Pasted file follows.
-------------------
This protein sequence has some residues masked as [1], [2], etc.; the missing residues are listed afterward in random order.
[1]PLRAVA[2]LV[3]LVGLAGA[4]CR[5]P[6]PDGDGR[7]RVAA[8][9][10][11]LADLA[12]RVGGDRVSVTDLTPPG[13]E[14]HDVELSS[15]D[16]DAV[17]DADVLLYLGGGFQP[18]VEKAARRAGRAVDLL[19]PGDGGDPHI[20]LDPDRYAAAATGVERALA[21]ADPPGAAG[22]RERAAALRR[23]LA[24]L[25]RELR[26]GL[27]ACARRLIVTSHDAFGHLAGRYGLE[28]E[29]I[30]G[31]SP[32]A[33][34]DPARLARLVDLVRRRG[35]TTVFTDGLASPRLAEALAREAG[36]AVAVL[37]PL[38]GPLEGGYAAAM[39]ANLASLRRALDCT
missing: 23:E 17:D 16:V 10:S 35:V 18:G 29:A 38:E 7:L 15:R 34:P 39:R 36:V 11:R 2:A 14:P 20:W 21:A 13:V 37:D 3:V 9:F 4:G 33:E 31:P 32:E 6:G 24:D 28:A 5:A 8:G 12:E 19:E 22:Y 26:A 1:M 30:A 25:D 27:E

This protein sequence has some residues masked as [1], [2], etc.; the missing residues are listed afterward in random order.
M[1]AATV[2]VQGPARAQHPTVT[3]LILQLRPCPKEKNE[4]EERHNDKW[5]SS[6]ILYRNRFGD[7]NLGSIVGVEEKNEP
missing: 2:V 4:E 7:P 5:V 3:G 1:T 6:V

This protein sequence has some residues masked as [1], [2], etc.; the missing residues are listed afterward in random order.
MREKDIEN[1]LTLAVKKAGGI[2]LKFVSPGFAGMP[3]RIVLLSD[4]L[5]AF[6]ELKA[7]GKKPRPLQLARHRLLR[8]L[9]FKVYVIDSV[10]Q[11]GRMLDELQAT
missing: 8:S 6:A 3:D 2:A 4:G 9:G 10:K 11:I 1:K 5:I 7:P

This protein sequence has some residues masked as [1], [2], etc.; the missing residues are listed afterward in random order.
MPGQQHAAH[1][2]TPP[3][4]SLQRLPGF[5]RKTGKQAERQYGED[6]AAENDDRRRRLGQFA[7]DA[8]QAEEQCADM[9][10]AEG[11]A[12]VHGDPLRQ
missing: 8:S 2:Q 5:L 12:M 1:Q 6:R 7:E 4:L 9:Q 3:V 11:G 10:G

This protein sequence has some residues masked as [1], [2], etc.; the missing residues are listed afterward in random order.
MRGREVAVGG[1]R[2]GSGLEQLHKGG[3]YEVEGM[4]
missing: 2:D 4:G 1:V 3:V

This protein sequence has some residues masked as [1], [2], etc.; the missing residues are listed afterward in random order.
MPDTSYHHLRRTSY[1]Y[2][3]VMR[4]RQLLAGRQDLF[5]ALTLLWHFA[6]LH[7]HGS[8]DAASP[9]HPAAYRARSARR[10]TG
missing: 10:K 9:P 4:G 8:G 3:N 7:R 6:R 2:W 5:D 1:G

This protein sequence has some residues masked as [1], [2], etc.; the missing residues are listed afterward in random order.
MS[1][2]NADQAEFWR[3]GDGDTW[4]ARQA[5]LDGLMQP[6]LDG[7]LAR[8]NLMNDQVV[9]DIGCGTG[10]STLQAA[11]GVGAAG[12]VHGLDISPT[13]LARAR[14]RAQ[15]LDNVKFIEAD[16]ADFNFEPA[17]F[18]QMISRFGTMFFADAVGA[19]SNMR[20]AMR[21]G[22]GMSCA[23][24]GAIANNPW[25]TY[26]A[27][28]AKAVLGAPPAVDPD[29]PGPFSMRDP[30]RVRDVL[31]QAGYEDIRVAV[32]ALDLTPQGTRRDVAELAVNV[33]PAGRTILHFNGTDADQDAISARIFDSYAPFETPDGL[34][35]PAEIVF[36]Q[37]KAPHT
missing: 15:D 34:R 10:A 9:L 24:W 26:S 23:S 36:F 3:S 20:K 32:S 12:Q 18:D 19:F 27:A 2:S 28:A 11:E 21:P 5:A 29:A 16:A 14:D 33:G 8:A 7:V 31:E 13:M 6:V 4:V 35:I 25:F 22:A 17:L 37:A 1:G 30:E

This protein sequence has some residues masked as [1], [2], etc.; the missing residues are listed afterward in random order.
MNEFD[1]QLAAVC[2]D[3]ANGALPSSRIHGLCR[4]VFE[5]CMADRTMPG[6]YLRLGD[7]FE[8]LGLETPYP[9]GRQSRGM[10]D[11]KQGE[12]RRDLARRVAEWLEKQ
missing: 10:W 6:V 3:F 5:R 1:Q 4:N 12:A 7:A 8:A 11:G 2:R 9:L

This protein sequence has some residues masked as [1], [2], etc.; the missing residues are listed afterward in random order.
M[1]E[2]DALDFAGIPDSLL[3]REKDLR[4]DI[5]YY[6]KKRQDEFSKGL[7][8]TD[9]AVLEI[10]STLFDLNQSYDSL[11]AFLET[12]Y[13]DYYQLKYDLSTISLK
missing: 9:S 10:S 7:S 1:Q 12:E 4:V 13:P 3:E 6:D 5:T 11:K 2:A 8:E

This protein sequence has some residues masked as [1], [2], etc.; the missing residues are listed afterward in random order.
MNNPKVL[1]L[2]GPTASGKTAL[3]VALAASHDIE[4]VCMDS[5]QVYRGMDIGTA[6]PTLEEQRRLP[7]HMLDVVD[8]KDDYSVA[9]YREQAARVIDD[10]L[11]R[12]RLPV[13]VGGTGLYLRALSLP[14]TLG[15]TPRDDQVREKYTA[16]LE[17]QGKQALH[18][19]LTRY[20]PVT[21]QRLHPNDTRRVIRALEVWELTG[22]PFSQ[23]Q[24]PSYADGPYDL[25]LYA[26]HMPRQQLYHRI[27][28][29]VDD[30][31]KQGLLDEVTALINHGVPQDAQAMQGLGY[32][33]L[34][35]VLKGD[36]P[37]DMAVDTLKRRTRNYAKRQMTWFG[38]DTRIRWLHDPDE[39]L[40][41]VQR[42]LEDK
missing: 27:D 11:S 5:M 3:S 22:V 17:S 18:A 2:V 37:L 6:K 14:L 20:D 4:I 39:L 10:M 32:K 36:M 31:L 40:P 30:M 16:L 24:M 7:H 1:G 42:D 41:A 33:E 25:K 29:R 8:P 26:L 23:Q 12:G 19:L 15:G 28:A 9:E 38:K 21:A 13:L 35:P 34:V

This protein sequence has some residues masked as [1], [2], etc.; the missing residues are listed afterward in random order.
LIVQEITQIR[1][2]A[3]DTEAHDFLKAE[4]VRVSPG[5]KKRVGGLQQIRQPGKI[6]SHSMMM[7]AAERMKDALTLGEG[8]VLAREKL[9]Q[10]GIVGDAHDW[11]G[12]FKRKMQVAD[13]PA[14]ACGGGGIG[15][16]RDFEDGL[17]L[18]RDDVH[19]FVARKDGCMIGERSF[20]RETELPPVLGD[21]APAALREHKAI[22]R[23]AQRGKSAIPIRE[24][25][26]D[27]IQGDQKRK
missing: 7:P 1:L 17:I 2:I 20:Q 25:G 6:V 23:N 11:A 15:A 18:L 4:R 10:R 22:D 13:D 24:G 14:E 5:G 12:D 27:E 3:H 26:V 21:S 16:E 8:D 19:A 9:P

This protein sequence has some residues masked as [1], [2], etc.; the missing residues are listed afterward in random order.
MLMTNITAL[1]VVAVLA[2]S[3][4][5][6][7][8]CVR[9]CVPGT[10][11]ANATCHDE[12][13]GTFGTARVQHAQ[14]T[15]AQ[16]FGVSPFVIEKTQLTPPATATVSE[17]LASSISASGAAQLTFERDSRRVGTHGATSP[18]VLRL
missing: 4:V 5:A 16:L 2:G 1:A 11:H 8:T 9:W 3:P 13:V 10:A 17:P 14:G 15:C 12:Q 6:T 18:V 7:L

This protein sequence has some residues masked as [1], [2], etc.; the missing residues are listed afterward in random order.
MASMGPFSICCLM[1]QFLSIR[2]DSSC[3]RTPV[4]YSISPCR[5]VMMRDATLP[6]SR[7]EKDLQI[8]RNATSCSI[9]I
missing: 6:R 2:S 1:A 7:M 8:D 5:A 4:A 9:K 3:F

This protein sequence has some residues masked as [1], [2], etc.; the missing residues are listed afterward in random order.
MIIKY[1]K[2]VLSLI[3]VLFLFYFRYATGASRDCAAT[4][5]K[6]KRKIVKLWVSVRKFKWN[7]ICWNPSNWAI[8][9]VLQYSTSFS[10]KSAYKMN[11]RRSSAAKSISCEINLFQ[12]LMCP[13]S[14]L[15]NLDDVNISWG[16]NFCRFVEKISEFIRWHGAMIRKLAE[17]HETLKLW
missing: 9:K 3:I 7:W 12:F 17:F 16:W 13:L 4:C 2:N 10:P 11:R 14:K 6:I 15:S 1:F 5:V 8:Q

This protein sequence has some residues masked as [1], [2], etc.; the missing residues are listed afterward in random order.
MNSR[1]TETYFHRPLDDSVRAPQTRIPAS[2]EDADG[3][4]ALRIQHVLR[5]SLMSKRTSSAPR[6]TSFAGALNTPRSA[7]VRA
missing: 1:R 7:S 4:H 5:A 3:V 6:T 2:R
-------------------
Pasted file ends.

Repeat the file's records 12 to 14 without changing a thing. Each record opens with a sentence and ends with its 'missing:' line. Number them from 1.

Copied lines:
This protein sequence has some residues masked as [1], [2], etc.; the missing residues are listed afterward in random order.
MLMTNITAL[1]VVAVLA[2]S[3][4][5][6][7][8]CVR[9]CVPGT[10][11]ANATCHDE[12][13]GTFGTARVQHAQ[14]T[15]AQ[16]FGVSPFVIEKTQLTPPATATVSE[17]LASSISASGAAQLTFERDSRRVGTHGATSP[18]VLRL
missing: 4:V 5:A 16:L 2:G 1:A 11:H 8:T 9:W 3:P 13:V 10:A 17:P 14:G 15:C 12:Q 6:T 18:V 7:L

This protein sequence has some residues masked as [1], [2], etc.; the missing residues are listed afterward in random order.
MASMGPFSICCLM[1]QFLSIR[2]DSSC[3]RTPV[4]YSISPCR[5]VMMRDATLP[6]SR[7]EKDLQI[8]RNATSCSI[9]I
missing: 6:R 2:S 1:A 7:M 8:D 5:A 4:A 9:K 3:F

This protein sequence has some residues masked as [1], [2], etc.; the missing residues are listed afterward in random order.
MIIKY[1]K[2]VLSLI[3]VLFLFYFRYATGASRDCAAT[4][5]K[6]KRKIVKLWVSVRKFKWN[7]ICWNPSNWAI[8][9]VLQYSTSFS[10]KSAYKMN[11]RRSSAAKSISCEINLFQ[12]LMCP[13]S[14]L[15]NLDDVNISWG[16]NFCRFVEKISEFIRWHGAMIRKLAE[17]HETLKLW
missing: 9:K 3:I 7:W 12:F 17:F 16:W 13:L 4:C 2:N 10:P 11:R 14:K 6:I 15:S 1:F 5:V 8:Q